Furthermore, Klinsmann claims that he wants to start the attack from the very back, but the whole crop of better new MLS defenders have been given zero chances to play for the United States even in friendlies.

Finally, Klinsmann claims that he wants players playing in better leagues than MLS, but players like Joe Corona have been kept on the bench or left off the roster by Klinsmann, even when they were excelling and seeing heavy club minutes.

There is a disconnect between what Klinsmann says that he wants and what he actually does. There’s never been any evidence that Klinsmann is capable of fielding a Starting XI made up of technically-skilled and athletic players at every position.

As any American soccer fan knows, Klinsmann has never started Bradley, Donovan, Dempsey, and Altidore at the same time, and he’s never started them with a playmaker.

Ex-USMNT coach, Bob Bradley, quickly recognized the need to start those four players together against top national teams, and he also discovered the benefit of starting a playmaker with them in order to orchestrate the attack and help to facilitate possession and one-to-two touch passing.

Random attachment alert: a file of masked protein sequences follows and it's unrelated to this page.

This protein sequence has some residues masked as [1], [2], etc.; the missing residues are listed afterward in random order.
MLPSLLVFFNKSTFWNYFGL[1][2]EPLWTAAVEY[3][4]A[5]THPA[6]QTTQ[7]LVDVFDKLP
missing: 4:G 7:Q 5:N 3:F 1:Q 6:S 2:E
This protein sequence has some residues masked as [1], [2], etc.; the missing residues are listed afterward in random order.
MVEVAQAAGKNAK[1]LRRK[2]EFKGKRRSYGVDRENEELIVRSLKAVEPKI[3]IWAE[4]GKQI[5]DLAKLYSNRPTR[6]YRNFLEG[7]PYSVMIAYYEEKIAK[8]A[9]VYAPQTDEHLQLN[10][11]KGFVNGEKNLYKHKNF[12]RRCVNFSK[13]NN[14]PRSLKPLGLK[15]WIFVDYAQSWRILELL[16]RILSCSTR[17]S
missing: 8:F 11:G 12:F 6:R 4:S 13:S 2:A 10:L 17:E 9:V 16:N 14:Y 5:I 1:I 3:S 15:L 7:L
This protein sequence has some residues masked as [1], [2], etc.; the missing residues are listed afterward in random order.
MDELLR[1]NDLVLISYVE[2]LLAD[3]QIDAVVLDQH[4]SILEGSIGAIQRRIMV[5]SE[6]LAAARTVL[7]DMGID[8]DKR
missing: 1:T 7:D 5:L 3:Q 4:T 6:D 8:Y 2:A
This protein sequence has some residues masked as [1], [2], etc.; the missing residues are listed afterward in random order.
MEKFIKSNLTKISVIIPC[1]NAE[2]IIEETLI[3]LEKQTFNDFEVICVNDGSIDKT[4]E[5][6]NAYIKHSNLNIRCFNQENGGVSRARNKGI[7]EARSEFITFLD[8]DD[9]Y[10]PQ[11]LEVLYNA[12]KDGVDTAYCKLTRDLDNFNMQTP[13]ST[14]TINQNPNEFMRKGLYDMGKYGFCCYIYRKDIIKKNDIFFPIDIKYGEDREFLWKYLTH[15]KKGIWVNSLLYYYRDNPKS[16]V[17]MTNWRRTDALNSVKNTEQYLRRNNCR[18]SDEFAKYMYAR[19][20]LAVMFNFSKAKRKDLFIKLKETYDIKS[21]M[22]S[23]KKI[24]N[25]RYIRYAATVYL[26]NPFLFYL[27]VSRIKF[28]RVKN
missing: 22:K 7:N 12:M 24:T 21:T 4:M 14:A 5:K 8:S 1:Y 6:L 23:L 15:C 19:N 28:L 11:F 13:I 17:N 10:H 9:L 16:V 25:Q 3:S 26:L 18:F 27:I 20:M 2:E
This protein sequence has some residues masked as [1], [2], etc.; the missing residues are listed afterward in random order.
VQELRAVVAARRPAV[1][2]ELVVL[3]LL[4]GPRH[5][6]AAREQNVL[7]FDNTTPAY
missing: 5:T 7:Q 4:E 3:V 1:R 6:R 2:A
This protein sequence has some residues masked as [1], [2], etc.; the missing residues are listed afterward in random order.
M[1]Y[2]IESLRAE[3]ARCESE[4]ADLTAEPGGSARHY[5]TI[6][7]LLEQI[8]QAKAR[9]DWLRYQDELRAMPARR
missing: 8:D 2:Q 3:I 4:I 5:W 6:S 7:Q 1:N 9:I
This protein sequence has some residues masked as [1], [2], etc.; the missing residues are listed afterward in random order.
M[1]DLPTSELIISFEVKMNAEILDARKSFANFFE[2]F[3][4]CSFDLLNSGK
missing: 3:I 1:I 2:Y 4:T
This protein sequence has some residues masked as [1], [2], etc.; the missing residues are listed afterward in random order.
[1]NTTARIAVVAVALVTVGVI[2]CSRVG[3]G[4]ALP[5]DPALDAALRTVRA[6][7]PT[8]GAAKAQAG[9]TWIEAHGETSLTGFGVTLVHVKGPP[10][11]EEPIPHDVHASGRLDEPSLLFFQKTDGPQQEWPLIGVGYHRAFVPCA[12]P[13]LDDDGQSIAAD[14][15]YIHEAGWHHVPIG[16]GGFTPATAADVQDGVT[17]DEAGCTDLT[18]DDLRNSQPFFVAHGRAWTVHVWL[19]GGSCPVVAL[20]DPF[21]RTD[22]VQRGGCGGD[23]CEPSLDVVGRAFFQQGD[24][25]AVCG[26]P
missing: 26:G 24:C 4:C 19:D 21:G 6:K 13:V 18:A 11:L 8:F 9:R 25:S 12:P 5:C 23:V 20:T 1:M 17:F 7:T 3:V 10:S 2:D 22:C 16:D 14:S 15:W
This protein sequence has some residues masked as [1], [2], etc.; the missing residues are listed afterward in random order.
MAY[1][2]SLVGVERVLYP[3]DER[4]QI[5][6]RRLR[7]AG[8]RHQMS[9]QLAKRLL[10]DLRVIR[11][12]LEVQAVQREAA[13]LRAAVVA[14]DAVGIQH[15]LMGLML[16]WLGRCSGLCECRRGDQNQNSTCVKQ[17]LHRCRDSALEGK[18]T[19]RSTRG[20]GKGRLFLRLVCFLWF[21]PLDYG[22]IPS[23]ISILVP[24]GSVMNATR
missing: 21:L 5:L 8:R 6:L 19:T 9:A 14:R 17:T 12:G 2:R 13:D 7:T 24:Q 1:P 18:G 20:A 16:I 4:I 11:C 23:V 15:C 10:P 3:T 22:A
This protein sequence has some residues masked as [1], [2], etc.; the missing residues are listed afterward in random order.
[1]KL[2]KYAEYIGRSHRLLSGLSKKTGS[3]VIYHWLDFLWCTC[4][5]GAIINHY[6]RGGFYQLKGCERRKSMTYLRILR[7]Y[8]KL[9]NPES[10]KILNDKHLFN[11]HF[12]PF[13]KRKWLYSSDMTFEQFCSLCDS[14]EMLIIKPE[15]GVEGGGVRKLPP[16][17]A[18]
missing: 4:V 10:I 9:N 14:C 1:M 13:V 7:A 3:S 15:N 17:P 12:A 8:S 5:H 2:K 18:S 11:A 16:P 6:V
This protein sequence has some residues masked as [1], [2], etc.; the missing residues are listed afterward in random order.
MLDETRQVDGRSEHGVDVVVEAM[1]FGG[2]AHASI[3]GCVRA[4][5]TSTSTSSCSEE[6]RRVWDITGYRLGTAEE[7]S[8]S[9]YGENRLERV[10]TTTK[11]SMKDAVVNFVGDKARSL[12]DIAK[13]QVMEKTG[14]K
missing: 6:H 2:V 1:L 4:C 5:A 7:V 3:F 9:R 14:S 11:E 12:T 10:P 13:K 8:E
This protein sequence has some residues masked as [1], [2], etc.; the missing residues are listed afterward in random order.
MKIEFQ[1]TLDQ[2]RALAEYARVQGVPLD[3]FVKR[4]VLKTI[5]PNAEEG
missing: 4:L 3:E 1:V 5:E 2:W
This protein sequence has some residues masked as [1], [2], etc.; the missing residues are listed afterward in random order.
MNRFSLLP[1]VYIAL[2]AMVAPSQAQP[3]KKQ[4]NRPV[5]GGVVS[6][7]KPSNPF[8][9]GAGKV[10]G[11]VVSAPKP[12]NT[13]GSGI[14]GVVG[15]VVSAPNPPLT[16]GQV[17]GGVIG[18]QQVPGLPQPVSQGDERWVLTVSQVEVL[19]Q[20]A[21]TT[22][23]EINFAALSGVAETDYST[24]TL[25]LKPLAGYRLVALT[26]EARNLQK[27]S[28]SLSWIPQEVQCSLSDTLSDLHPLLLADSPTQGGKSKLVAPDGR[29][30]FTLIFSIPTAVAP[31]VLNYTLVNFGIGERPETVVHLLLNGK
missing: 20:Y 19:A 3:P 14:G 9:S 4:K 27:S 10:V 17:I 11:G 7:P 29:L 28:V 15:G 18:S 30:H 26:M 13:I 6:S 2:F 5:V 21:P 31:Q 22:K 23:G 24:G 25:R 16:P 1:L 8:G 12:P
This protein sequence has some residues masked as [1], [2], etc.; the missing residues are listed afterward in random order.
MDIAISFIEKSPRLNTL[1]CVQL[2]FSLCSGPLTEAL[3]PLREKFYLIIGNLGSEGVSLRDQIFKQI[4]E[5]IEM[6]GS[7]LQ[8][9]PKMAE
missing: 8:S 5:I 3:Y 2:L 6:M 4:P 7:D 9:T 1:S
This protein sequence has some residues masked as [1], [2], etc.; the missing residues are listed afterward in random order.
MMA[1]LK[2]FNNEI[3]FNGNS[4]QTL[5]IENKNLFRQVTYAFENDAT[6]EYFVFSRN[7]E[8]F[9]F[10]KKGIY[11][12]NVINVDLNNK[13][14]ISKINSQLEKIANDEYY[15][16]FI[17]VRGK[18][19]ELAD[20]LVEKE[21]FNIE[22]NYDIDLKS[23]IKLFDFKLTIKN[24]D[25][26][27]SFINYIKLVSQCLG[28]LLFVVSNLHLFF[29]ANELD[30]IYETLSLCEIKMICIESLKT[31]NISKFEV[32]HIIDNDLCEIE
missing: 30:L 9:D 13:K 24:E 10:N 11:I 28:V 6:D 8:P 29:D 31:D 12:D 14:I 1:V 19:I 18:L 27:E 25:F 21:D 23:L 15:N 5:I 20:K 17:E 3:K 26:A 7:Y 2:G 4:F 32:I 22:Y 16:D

Klinsmann seems to have never even learned this much, and he hasn’t raised the quality of play of the USMNT because of his refusal to at least start Bradley, Donovan, Dempsey, and Altidore together.

Klinsmann’s talk of improving the play of the United States seems to have been an empty promise without even an attempt to field enough technically-skilled players together. Starting Howard, Bradley, Jones, Donovan, Dempsey, and Altidore is a great start, but Klinsmann needs to select five more players who can play at those other starters’ level.

If Klinsmann were to start Howard, Farrell, Cameron, Brooks, Klute, Bradley, Jones, Donovan, Diskerud, Dempsey, and Altidore, then he would be well on his way to making real progress.